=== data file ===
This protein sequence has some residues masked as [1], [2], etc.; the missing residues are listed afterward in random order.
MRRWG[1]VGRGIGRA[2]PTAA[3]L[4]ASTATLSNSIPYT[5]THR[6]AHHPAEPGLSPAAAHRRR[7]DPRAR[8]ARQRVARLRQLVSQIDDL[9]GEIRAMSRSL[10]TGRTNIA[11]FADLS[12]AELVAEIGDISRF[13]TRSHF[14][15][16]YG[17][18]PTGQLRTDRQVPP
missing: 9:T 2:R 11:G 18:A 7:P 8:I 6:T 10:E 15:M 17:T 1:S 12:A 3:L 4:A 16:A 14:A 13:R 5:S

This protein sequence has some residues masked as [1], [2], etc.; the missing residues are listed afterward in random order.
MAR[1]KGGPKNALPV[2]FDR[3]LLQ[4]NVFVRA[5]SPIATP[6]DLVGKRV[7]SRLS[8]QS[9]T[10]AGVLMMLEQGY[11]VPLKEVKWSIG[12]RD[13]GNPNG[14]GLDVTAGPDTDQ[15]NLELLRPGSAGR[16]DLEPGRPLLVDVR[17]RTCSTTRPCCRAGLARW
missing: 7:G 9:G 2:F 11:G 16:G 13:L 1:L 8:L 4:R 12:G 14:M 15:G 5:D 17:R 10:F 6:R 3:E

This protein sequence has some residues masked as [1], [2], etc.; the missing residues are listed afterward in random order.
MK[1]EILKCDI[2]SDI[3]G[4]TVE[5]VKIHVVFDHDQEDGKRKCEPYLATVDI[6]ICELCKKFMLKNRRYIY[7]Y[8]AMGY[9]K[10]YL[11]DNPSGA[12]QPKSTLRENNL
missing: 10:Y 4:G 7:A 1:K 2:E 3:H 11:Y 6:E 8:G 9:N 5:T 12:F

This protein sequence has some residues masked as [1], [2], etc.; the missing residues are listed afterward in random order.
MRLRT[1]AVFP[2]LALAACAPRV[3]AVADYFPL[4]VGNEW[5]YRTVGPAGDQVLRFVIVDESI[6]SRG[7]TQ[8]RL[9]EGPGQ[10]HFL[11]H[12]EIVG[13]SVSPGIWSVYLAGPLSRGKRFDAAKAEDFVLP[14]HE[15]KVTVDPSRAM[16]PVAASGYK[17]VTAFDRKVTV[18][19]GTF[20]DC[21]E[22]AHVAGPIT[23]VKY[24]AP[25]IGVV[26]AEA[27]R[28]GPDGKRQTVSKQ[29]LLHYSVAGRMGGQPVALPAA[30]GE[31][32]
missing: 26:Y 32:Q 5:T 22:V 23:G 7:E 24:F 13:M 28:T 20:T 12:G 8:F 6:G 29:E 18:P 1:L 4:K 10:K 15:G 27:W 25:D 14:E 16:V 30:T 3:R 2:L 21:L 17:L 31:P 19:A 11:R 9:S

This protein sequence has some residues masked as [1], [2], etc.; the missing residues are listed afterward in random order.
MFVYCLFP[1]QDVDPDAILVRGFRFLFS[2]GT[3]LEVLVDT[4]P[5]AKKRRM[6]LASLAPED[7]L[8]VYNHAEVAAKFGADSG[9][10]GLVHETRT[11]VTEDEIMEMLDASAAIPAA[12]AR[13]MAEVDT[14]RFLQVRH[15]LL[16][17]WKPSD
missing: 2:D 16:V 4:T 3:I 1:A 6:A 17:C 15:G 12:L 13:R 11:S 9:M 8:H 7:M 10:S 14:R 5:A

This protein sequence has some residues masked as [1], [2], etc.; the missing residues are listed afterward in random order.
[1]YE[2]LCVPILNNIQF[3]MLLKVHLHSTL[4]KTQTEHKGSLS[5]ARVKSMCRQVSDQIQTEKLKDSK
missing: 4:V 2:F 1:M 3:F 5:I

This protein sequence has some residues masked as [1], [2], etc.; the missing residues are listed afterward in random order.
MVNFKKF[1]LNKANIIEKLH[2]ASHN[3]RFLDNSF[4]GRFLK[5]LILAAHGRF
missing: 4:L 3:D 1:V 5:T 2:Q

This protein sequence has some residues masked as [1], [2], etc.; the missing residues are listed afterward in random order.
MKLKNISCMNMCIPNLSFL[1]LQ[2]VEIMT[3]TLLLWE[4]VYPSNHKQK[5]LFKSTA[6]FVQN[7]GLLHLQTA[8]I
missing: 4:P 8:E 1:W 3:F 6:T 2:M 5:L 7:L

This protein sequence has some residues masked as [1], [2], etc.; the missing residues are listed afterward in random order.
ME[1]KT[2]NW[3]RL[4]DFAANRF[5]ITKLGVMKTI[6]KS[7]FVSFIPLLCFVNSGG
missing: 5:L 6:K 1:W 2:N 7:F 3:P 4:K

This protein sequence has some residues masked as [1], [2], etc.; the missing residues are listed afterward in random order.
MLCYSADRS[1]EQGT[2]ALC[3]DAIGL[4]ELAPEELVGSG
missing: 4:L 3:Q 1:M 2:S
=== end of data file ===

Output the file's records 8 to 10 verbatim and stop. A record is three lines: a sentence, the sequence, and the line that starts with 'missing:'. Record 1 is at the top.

This protein sequence has some residues masked as [1], [2], etc.; the missing residues are listed afterward in random order.
MKLKNISCMNMCIPNLSFL[1]LQ[2]VEIMT[3]TLLLWE[4]VYPSNHKQK[5]LFKSTA[6]FVQN[7]GLLHLQTA[8]I
missing: 4:P 8:E 1:W 3:F 6:T 2:M 5:L 7:L

This protein sequence has some residues masked as [1], [2], etc.; the missing residues are listed afterward in random order.
ME[1]KT[2]NW[3]RL[4]DFAANRF[5]ITKLGVMKTI[6]KS[7]FVSFIPLLCFVNSGG
missing: 5:L 6:K 1:W 2:N 7:F 3:P 4:K

This protein sequence has some residues masked as [1], [2], etc.; the missing residues are listed afterward in random order.
MLCYSADRS[1]EQGT[2]ALC[3]DAIGL[4]ELAPEELVGSG
missing: 4:L 3:Q 1:M 2:S